1. The skin is pale gray or blue in color due to excessive venous flow in the system
  2. Excessive sweating
  3. The child is exerting to breathe regularly
  4. Rapid breathing causes added load on the heart accompanied by a grunting noise
  5. Flared nostrils i.e. the baby attempts to take in more oxygen with each breath causes flared nostrils
  6. Swollen legs, eyes, and abdomen: Fluid retention in the legs and abdomen is quite common, and this could be characteristic of newborns with congenital heart disease
  7. Shortness of breath, even during feeding
  8. Clubbed fingernails
  9. Lethargy and low energy, even with feeding, therefore very poor feeding pattern
  10. Chest pain, which may cause the newborn to cry incessantly
  11. Low weight gain, as they feed less

In some children, symptoms manifest only during the teenage years or early adulthood. These conditions are not very severe and the symptoms include:

  1. Swelling of the hands, feet, and ankles due to fluid accumulation
  2. Lowered energy levels, leading to easy fatigue
  3. Shortness of breath with even minimal physical activity
  4. Inability to exercise
  5. Developmental delays and changes in growth milestones
  6. Recurrent respiratory tract infections including sinus infections, bronchitis, and pneumonia
  7. Endocarditis
  8. Pulmonary hypertension
  9. Heart failure, where the heart is not able to effectively function and pump blood to all parts of the body.

Some or more of these symptoms should trigger a warning to get the child tested for congenital heart disease. While some would just require a monitoring until severe symptoms develop, severe conditions like holes, abnormal valves, narrowed arteries, and blood vessel abnormalities might require immediate intervention. If you wish to discuss about any specific problem, you can consult a cardiologist.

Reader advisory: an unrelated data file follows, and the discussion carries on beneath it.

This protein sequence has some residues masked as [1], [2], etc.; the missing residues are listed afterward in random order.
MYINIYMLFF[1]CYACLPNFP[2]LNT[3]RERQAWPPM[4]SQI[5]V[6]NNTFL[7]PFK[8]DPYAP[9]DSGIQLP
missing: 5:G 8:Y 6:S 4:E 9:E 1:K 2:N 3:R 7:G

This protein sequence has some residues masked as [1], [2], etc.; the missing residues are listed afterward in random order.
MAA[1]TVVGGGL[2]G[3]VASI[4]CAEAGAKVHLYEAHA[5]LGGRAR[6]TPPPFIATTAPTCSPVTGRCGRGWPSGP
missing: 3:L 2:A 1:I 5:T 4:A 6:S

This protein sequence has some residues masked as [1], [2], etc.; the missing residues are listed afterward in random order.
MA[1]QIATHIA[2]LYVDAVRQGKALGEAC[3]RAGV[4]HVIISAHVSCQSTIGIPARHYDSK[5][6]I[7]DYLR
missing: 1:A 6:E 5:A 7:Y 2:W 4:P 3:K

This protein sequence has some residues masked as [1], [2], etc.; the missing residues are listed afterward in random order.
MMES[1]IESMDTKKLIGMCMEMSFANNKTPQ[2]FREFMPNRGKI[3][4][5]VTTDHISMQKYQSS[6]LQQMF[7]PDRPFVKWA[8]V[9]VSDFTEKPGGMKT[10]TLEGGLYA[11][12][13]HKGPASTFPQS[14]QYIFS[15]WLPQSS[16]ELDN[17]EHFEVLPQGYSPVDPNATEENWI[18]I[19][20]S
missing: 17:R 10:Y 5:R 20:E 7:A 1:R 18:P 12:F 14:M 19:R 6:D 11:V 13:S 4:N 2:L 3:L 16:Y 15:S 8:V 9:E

3325 people found this helpful

Hi, I am asking this for my dad who is an hypertension patient and has been operated for aneurysm in his aorta. He has diabetes and under medications too. He is an alcoholic person ,recently his alcohol consumption has increased and has an loss of appetite. He is 59 years old. Kindly suggest any deaddiction powders that can be given without his knowledge to curb his alcohol desire. Last year he has done complete medical checkup, if required I will send the reports too.

C.S.C, D.C.H, M.B.B.S
General Physician, Alappuzha
Hi, I am asking this for my dad who is an hypertension patient and has been operated for aneurysm in his aorta. He ha...